Platforms that include tools such as CI/CD are visible in the form of source code, but to enable development teams to work as self-contained teams, it is not enough to have the tools alone. It is also necessary to understand and practice the methodology for developing as a self-contained team.

At Quipper, all development teams have SLOs, and all teams are able to regularly monitor and take action when there are problems. In addition, when problems such as failures occur, each team reviews the situation through postmortem.

Such measures may not require much effort for a one-time event. However, to make them sustainable, it is necessary to have a system and culture, not just a mentality.

We aim to realize our vision by having both a platform and a culture, and by continuously evolving them.


We have defined four Values. Quipper Identities are five, but we kept it to four because we are conscious of the number of chunks that can fit in short-term memory.

  • Fail smart
    • Do not blame failure, but use it as a learning opportunity. Also, control the scope of impact and incorporate failure into the process so that the greatest return can be obtained from the least risk.
    • Failure is to be avoided if possible, but in complex systems, failure cannot be reduced to zero. It is important to face failures properly with Postmortem and other tools, rather than treating them as absolute evils.
    • It is also important to actively utilize the remaining 0.1% of the 99.9% SLO through methodologies like Canary Release.
  • Learning
  • Borderless
    • Communicate and collaborate across organizational boundaries to achieve greater results.
    • Individual ability is important, but a major job that has an impact on the product cannot be accomplished by itself.
    • Especially since we are a functional organization, we cannot achieve results without actively working together to overcome the borders between ourselves and the development team.
  • Metrics-driven
    • Measure all issues and things, see problems not as dots but as lines, and aim for flexible and automatic solutions.
    • Even if it is not difficult to solve each thing one by one, it is necessary to monitor and detect by indicators to avoid it continuously or in advance.
    • To solve problems systematically, it is necessary to model problems as indicators and control them or deal with their side effects.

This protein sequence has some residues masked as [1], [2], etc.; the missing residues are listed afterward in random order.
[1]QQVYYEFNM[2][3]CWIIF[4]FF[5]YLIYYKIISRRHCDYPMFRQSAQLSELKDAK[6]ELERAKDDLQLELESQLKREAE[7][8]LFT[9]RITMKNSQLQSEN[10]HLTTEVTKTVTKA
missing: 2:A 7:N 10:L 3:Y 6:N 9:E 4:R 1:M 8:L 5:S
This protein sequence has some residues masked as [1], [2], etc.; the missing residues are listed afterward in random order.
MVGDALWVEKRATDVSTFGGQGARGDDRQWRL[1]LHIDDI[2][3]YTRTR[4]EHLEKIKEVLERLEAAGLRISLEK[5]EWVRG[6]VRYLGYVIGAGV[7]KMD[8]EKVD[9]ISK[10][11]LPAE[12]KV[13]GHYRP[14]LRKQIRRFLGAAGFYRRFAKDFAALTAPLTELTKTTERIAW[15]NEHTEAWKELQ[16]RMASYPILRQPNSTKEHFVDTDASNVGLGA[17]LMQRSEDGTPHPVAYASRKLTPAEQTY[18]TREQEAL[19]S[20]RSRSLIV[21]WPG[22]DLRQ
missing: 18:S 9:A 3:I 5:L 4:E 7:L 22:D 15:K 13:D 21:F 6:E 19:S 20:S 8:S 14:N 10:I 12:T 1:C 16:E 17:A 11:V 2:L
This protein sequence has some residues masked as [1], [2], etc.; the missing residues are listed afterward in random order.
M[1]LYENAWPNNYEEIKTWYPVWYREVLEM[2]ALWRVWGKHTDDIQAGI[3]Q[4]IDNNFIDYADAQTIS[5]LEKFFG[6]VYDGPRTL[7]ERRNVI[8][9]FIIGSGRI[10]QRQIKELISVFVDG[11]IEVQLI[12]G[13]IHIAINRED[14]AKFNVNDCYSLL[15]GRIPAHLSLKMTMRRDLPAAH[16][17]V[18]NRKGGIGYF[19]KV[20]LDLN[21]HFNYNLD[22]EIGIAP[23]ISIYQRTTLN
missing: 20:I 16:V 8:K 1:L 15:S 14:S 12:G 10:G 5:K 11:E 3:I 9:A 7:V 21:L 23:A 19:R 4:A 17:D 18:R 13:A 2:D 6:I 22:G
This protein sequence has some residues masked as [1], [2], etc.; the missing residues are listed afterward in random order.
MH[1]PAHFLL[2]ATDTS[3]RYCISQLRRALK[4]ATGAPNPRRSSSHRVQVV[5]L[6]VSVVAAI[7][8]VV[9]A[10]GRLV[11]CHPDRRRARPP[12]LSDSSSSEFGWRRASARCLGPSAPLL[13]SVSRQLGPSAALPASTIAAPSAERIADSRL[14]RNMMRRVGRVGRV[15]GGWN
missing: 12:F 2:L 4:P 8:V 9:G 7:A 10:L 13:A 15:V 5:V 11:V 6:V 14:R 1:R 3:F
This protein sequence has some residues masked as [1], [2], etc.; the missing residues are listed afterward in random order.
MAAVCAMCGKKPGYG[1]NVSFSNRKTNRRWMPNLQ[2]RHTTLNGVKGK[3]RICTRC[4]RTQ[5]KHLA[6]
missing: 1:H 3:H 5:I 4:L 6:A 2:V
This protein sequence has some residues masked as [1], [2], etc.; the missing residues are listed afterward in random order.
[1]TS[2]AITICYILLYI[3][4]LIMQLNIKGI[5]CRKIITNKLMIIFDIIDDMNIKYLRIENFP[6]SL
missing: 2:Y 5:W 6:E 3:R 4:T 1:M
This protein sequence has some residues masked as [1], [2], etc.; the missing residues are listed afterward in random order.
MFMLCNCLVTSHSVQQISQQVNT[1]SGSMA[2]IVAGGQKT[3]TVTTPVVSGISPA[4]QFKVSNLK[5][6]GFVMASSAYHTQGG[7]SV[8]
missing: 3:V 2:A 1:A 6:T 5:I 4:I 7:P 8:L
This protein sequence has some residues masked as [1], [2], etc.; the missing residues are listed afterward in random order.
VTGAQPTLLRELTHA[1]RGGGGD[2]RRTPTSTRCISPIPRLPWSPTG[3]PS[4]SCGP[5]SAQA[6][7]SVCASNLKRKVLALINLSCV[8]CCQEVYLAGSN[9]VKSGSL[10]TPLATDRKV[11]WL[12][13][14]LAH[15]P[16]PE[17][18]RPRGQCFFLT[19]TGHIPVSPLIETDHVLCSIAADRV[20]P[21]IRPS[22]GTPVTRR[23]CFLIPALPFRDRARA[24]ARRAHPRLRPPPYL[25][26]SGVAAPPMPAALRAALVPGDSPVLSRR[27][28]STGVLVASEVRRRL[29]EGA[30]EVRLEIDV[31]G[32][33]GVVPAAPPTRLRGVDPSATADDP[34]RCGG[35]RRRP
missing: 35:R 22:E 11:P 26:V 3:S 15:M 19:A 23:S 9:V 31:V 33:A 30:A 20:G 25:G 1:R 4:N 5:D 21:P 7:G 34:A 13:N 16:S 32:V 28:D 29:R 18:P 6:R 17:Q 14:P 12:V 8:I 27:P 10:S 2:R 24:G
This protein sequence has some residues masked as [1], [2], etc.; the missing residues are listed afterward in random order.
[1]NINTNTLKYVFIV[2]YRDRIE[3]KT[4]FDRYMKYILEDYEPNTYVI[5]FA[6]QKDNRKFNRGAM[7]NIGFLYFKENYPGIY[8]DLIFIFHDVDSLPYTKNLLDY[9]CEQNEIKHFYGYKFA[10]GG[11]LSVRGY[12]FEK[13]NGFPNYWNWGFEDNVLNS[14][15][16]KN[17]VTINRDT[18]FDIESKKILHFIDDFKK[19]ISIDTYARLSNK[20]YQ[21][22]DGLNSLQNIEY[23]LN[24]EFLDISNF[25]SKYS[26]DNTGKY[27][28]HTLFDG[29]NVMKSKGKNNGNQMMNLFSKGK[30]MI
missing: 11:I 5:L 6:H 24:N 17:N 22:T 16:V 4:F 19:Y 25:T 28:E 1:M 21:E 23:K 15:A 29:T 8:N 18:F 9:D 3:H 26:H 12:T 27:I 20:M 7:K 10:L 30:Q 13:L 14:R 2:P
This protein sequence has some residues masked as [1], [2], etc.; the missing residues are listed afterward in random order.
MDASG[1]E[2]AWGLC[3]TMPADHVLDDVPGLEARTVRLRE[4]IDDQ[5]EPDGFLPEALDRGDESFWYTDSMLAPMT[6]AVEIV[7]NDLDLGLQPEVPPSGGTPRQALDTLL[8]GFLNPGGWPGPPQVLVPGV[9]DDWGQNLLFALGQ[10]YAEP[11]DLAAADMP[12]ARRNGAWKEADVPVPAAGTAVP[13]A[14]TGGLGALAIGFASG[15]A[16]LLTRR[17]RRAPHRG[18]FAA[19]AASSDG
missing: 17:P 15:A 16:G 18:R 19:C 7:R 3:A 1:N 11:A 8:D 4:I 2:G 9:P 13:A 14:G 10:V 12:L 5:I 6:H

These are the ways of being that we must value and build on in each of our actions as we carry out our Mission.

All of the members on our team are highly capable as individuals, but we feel that there are an increasing number of problems that cannot be solved by that alone. In order to overcome them, we need to improve the quality of our problem-solving and try to solve them at a higher level, and to do so, I believe we need to make these our action guidelines.

How we defined the Vision, Mission, and Values?

Although I was the one who proposed the idea of defining the Vision, Mission, and Values, the process was done by all team members at that time.

We would have liked to get together and discuss the Vision, Mission, and Values on a whiteboard, but due to COVID-19, we had to discuss the vision and values remotely.

After explaining why we were doing this, we presented our ideas of Vision, Mission, and Values to each other, and then we explored the values within each of them in depth, breaking them down into their elements and reconstructing them.

The reasons for doing this were explained as follows.

  • To enable teams to work and make decisions in the same direction.
  • As a tool for matching in recruitment
  • To make the team more attractive to work with

We are now explaining our Vision, Mission, and Values in our hiring interviews and hope to attract more candidates who understand our ideas.